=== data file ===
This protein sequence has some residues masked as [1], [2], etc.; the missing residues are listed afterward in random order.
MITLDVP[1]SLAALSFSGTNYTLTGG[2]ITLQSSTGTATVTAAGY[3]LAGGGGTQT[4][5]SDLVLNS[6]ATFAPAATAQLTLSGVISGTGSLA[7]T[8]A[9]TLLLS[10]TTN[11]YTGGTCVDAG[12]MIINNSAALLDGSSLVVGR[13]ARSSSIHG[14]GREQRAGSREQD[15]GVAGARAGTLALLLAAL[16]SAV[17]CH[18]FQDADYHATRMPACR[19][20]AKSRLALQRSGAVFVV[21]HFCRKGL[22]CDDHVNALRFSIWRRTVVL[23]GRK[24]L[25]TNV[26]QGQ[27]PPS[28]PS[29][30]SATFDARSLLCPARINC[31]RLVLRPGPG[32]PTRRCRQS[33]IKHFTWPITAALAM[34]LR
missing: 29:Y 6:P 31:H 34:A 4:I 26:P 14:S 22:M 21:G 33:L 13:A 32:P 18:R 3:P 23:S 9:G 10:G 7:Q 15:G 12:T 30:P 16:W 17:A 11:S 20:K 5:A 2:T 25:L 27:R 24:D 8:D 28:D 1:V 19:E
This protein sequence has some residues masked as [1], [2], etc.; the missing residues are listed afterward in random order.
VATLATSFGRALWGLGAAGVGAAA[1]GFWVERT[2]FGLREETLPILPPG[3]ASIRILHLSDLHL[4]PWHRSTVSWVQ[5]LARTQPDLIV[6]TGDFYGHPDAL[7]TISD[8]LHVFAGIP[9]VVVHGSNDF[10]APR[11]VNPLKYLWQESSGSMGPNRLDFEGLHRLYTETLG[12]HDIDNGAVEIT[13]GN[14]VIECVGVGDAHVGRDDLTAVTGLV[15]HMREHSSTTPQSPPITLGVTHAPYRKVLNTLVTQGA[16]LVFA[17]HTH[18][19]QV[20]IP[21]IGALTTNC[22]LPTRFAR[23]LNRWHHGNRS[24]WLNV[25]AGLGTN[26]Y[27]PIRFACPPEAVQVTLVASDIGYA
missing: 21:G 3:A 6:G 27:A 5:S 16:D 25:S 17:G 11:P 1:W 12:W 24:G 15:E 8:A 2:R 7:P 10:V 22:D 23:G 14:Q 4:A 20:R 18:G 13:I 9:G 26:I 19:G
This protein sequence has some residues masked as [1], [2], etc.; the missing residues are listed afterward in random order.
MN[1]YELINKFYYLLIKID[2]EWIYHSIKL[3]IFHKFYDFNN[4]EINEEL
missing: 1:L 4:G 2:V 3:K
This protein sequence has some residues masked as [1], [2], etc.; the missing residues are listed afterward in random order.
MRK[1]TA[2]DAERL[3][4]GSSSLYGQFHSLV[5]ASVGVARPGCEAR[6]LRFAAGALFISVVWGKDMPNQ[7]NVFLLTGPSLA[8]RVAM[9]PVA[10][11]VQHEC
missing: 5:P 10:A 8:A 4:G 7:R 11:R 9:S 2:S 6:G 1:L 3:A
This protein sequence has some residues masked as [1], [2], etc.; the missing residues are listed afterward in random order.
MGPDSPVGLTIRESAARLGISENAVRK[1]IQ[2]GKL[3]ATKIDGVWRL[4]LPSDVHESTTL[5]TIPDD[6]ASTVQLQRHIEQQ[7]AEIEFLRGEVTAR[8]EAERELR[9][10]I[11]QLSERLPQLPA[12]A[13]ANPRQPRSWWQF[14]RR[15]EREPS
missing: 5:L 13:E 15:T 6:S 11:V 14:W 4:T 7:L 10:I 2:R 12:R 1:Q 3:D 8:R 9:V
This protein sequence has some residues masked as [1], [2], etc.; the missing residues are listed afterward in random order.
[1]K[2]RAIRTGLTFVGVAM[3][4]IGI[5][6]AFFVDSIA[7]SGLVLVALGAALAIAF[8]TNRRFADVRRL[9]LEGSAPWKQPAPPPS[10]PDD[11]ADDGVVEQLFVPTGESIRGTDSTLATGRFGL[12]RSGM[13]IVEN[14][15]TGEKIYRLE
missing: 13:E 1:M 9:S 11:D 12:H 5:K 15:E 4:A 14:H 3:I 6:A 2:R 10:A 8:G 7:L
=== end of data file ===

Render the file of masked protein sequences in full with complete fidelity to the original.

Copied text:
This protein sequence has some residues masked as [1], [2], etc.; the missing residues are listed afterward in random order.
MITLDVP[1]SLAALSFSGTNYTLTGG[2]ITLQSSTGTATVTAAGY[3]LAGGGGTQT[4][5]SDLVLNS[6]ATFAPAATAQLTLSGVISGTGSLA[7]T[8]A[9]TLLLS[10]TTN[11]YTGGTCVDAG[12]MIINNSAALLDGSSLVVGR[13]ARSSSIHG[14]GREQRAGSREQD[15]GVAGARAGTLALLLAAL[16]SAV[17]CH[18]FQDADYHATRMPACR[19][20]AKSRLALQRSGAVFVV[21]HFCRKGL[22]CDDHVNALRFSIWRRTVVL[23]GRK[24]L[25]TNV[26]QGQ[27]PPS[28]PS[29][30]SATFDARSLLCPARINC[31]RLVLRPGPG[32]PTRRCRQS[33]IKHFTWPITAALAM[34]LR
missing: 29:Y 6:P 31:H 34:A 4:I 26:P 14:S 22:M 21:G 33:L 13:A 32:P 18:R 3:P 23:S 9:G 10:G 7:Q 15:G 12:T 30:P 16:W 17:A 11:S 20:K 5:A 2:T 25:L 27:R 24:D 8:D 28:D 1:V 19:E
This protein sequence has some residues masked as [1], [2], etc.; the missing residues are listed afterward in random order.
VATLATSFGRALWGLGAAGVGAAA[1]GFWVERT[2]FGLREETLPILPPG[3]ASIRILHLSDLHL[4]PWHRSTVSWVQ[5]LARTQPDLIV[6]TGDFYGHPDAL[7]TISD[8]LHVFAGIP[9]VVVHGSNDF[10]APR[11]VNPLKYLWQESSGSMGPNRLDFEGLHRLYTETLG[12]HDIDNGAVEIT[13]GN[14]VIECVGVGDAHVGRDDLTAVTGLV[15]HMREHSSTTPQSPPITLGVTHAPYRKVLNTLVTQGA[16]LVFA[17]HTH[18][19]QV[20]IP[21]IGALTTNC[22]LPTRFAR[23]LNRWHHGNRS[24]WLNV[25]AGLGTN[26]Y[27]PIRFACPPEAVQVTLVASDIGYA
missing: 21:G 3:A 6:G 27:A 5:S 16:D 25:S 17:G 11:P 1:W 12:W 24:G 15:E 8:A 2:R 7:P 10:V 22:D 23:G 14:Q 4:A 20:R 18:G 13:I 9:G 26:I 19:G
This protein sequence has some residues masked as [1], [2], etc.; the missing residues are listed afterward in random order.
MN[1]YELINKFYYLLIKID[2]EWIYHSIKL[3]IFHKFYDFNN[4]EINEEL
missing: 1:L 4:G 2:V 3:K
This protein sequence has some residues masked as [1], [2], etc.; the missing residues are listed afterward in random order.
MRK[1]TA[2]DAERL[3][4]GSSSLYGQFHSLV[5]ASVGVARPGCEAR[6]LRFAAGALFISVVWGKDMPNQ[7]NVFLLTGPSLA[8]RVAM[9]PVA[10][11]VQHEC
missing: 5:P 10:A 8:A 4:G 7:R 11:R 9:S 2:S 6:G 1:L 3:A
This protein sequence has some residues masked as [1], [2], etc.; the missing residues are listed afterward in random order.
MGPDSPVGLTIRESAARLGISENAVRK[1]IQ[2]GKL[3]ATKIDGVWRL[4]LPSDVHESTTL[5]TIPDD[6]ASTVQLQRHIEQQ[7]AEIEFLRGEVTAR[8]EAERELR[9][10]I[11]QLSERLPQLPA[12]A[13]ANPRQPRSWWQF[14]RR[15]EREPS
missing: 5:L 13:E 15:T 6:S 11:V 14:W 4:T 7:L 10:I 2:R 12:R 1:Q 3:D 8:R 9:V
This protein sequence has some residues masked as [1], [2], etc.; the missing residues are listed afterward in random order.
[1]K[2]RAIRTGLTFVGVAM[3][4]IGI[5][6]AFFVDSIA[7]SGLVLVALGAALAIAF[8]TNRRFADVRRL[9]LEGSAPWKQPAPPPS[10]PDD[11]ADDGVVEQLFVPTGESIRGTDSTLATGRFGL[12]RSGM[13]IVEN[14][15]TGEKIYRLE
missing: 13:E 1:M 9:S 11:D 12:H 5:K 15:E 4:A 14:H 3:I 6:A 2:R 10:A 8:G 7:L